Market place

During the marketplace, all ideas are gathered, exposed and scheduled in the available slots.

Arnaud Lemaire
10:00 - 12:20
Open space sessions

Each session is 40mn long.

  • Whoever comes is the right people
  • Whenever it starts is the right time
  • Wherever it is, is the right place
  • Whatever happens is the only thing that could have, be prepared to be surprised!
  • When it's over, it's over
13:40 - 14:10
Market place

During the marketplace, all ideas are gathered, exposed and scheduled in the available slots.

Arnaud Lemaire
14:20 - 17:30
Open space sessions

Each session is 40mn long.

  • Whoever comes is the right people
  • Whenever it starts is the right time
  • Wherever it is, is the right place
  • Whatever happens is the only thing that could have, be prepared to be surprised!
  • When it's over, it's over
9:15 - 12:20
It’s Chimerae All The Way Down!

Do you identify as a developer, a coach, a Product Owner, a Scrum Master ? This workshop aims to deconstruct these and other labels, and prompt deeper thinking about the roles we take on at work. Introspection can be difficult, but the process is designed to ensure your safety, and the reward is self-knowledge: a clearer view of the resources that you contribute to your professional community. The value of this session will be magnified by the diversity of its participants: please consider attending especially if you feel unsure of your place in this community or at work.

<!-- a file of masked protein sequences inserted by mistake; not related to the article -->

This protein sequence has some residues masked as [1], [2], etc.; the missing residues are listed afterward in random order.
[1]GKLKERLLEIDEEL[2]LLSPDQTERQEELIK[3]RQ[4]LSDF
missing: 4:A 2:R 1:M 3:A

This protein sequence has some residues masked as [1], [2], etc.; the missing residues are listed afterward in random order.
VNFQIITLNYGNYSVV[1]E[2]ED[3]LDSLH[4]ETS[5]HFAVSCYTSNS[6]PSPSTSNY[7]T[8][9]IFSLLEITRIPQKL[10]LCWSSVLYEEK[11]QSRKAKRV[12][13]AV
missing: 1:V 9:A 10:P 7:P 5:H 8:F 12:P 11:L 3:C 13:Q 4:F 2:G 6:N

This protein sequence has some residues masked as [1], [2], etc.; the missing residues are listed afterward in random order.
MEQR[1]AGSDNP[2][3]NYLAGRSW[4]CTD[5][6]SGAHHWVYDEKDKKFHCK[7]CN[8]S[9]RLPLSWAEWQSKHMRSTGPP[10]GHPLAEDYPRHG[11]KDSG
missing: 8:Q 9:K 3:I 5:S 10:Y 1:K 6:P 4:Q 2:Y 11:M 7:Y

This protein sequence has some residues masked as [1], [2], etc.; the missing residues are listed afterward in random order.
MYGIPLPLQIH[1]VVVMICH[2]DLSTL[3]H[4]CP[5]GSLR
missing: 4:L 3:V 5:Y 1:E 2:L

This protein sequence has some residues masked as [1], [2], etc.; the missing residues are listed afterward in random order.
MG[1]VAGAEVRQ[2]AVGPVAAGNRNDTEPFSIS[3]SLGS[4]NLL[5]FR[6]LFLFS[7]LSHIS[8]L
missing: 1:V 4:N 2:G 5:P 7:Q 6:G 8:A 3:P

Laurent Bossavit

Register to NewCrafts Bordeaux now!


organisations that make this event possible




The event will take place at Cap Sciences — Hangar 20, Quai de Bacalan, 33300 Bordeaux

Cap Sciences

  • Hangar 20, Quai de Bacalan — Bordeaux
  • bdx@ncrafts.io
  • 9:00 - 18:00

How to get to the venue?

Direct Shuttle from the airport to the train station

Tram from the train station to Cap Sciences

  1. Tram C from Train station (Gare St Jean) to Quinconces (direction> Gare de Blanquefort) (15 minutes)
  2. Change tram lines
  3. Tram B from Quinconces to Cité du vin (10 minutes)

You can get more info and prepare your itinerary with public transports at the TBM website.
Code of conduct

Our conference is dedicated to providing a harassment-free conference experience for everyone, regardless of gender, gender identity and expression, age, sexual orientation, disability, physical appearance, body size, race, or religion (or lack thereof). We do not tolerate harassment of conference participants in any form. Sexual language and imagery is not appropriate for any conference venue, including talks, workshops, parties, Twitter and other online media. Conference participants violating these rules may be sanctioned or expelled from the conference without a refund at the discretion of the conference organisers.